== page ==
J-1: Work Authorization

Authorization to Work

A Social Security Number. To put you on the payroll, your employer will need your Social Security number, which you can obtain by applying for a Social Security card. Take your passport (if you are Canadian you may use another form of photo-bearing identification), I-94 Departure Record card, the pink copy of your Form DS-2019, and a letter at the OISS to an office of the Social Security Administration.

Form I-9, Employment Eligibility Verification. When you begin work, you and your employer must complete Form I-9, which requires you to document your identity and work authorization according to directions on the back of the Form. Of the various items acceptable as documentation, you may find that the most convenient combination is your passport (or other photo-bearing identification if you are Canadian), I-94 Departure Record card, the pink copy of Form DS-2019, and your J-1 Responsible Officer's written work authorization. Your employer, who keeps Form I-9, will make copies of the documents you submit, and return the originals to you. Form I-9 must be updated any time that you receive a renewal of your permission for "Academic Training."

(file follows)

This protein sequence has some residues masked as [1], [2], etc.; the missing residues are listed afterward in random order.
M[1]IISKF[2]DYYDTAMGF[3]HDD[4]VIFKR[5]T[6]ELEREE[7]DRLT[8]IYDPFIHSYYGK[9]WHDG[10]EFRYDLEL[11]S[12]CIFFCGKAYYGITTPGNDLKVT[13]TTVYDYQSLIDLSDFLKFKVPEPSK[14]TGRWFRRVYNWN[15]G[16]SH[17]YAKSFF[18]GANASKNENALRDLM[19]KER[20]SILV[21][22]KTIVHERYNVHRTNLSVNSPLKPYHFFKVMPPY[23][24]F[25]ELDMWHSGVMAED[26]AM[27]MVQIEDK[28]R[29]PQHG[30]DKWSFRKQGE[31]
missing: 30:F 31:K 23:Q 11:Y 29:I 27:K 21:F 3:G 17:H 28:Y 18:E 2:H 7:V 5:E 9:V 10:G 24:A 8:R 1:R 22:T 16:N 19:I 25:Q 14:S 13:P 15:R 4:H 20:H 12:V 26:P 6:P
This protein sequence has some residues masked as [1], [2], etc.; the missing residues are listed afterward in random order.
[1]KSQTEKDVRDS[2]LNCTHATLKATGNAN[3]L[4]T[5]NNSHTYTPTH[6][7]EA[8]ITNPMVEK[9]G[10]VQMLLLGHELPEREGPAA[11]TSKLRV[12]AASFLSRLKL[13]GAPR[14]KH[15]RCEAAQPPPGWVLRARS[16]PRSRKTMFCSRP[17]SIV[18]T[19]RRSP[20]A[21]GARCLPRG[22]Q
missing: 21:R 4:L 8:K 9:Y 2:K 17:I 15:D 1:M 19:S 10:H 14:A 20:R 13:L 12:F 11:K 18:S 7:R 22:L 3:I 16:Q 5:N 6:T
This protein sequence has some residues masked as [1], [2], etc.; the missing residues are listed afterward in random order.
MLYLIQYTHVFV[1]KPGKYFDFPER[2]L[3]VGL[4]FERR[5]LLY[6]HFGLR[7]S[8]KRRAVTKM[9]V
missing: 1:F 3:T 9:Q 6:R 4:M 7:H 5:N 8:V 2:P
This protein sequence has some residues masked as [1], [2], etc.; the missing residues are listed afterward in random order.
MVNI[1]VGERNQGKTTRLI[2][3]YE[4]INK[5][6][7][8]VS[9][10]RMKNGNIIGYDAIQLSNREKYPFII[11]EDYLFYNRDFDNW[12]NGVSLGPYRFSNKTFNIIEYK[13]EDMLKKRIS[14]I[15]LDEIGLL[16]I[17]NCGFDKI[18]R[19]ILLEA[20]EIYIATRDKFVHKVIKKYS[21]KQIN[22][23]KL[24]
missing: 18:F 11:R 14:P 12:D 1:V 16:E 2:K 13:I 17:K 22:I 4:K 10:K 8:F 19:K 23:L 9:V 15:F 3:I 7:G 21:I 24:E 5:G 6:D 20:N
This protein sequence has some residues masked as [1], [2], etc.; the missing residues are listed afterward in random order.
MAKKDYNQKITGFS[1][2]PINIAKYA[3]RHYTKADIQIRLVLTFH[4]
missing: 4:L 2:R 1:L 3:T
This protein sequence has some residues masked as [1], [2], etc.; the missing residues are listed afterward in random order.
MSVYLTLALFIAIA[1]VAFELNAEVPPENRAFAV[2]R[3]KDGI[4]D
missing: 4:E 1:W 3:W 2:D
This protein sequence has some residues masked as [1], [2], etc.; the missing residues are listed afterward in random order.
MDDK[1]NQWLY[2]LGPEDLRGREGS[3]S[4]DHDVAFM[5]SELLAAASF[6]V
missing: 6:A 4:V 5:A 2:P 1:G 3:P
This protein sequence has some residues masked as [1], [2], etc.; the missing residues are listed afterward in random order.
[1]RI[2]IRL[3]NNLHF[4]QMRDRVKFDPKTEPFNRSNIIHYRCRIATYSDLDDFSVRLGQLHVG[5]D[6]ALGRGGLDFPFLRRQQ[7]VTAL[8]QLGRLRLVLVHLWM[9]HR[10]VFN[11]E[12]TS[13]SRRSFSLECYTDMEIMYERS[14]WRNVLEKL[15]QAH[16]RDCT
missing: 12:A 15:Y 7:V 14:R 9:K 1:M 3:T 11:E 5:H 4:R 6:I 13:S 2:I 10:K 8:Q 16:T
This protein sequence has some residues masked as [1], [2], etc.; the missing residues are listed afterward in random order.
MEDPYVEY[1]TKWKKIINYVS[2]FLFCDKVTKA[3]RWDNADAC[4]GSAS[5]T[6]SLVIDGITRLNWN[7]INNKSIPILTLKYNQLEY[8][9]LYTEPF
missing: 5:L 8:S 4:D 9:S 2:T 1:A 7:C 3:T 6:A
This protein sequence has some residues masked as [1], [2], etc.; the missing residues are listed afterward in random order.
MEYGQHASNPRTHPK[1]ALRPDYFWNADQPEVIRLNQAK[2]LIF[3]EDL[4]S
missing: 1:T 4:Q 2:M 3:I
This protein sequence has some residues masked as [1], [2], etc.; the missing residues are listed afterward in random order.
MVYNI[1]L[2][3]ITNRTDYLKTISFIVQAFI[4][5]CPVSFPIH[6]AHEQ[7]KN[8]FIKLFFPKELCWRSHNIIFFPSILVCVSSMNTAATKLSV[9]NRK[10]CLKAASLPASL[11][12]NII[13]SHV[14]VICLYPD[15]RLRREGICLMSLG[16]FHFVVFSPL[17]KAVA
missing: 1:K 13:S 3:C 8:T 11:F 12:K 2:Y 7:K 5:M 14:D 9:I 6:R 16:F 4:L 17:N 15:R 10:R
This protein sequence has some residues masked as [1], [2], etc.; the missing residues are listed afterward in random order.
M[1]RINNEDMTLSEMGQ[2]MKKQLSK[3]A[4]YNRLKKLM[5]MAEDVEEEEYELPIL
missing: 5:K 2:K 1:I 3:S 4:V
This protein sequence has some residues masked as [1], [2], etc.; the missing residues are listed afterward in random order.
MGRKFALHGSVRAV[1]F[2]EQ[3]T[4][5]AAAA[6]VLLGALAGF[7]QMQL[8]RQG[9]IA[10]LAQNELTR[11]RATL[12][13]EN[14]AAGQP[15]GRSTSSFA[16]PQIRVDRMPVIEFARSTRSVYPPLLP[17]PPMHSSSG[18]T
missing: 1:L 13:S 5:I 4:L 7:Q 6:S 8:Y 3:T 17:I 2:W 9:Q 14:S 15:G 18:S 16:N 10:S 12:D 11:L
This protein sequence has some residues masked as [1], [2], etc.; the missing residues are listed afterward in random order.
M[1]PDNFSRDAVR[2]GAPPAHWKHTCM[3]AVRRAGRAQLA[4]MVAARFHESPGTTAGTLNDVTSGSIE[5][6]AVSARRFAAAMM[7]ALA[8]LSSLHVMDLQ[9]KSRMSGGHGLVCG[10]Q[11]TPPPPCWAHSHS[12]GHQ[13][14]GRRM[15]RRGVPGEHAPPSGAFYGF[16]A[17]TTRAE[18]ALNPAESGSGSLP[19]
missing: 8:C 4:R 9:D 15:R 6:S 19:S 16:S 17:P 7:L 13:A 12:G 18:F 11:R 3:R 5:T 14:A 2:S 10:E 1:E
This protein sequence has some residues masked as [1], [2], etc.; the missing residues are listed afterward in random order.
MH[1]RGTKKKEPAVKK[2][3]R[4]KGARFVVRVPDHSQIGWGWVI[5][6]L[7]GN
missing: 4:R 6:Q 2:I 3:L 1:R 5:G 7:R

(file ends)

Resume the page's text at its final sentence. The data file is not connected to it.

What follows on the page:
Social Security and Other Taxes

Social Security taxes. In general, as a J-1 student, you will be exempt from Social Security (F.I.C.A.) taxes for your first five years in the United States, as long as you continue to declare non-resident status for tax purposes. See Internal Revenue Service Publication 519, "U.S. Tax Guide for Aliens."

Federal, state and local taxes. Unless you qualify under a tax treaty between the United States and your home government, your earnings as a J-1 will be subject to applicable federal, state, and local taxes, and employers are required by law to withhold those taxes from your paychecks. By April 15 of each year you must file a federal income tax return covering the prior calendar year to determine whether you owe more taxes or have a refund coming.

Never Work without PRIOR Authorization

As a J-1 student, you may be eligible for employment opportunities in the United States, but employment without proper authorization is a serious violation of your status. Remember that before you start any kind of employment, you must first consult your J-1 Responsible Officer, whose written approval is necessary in advance.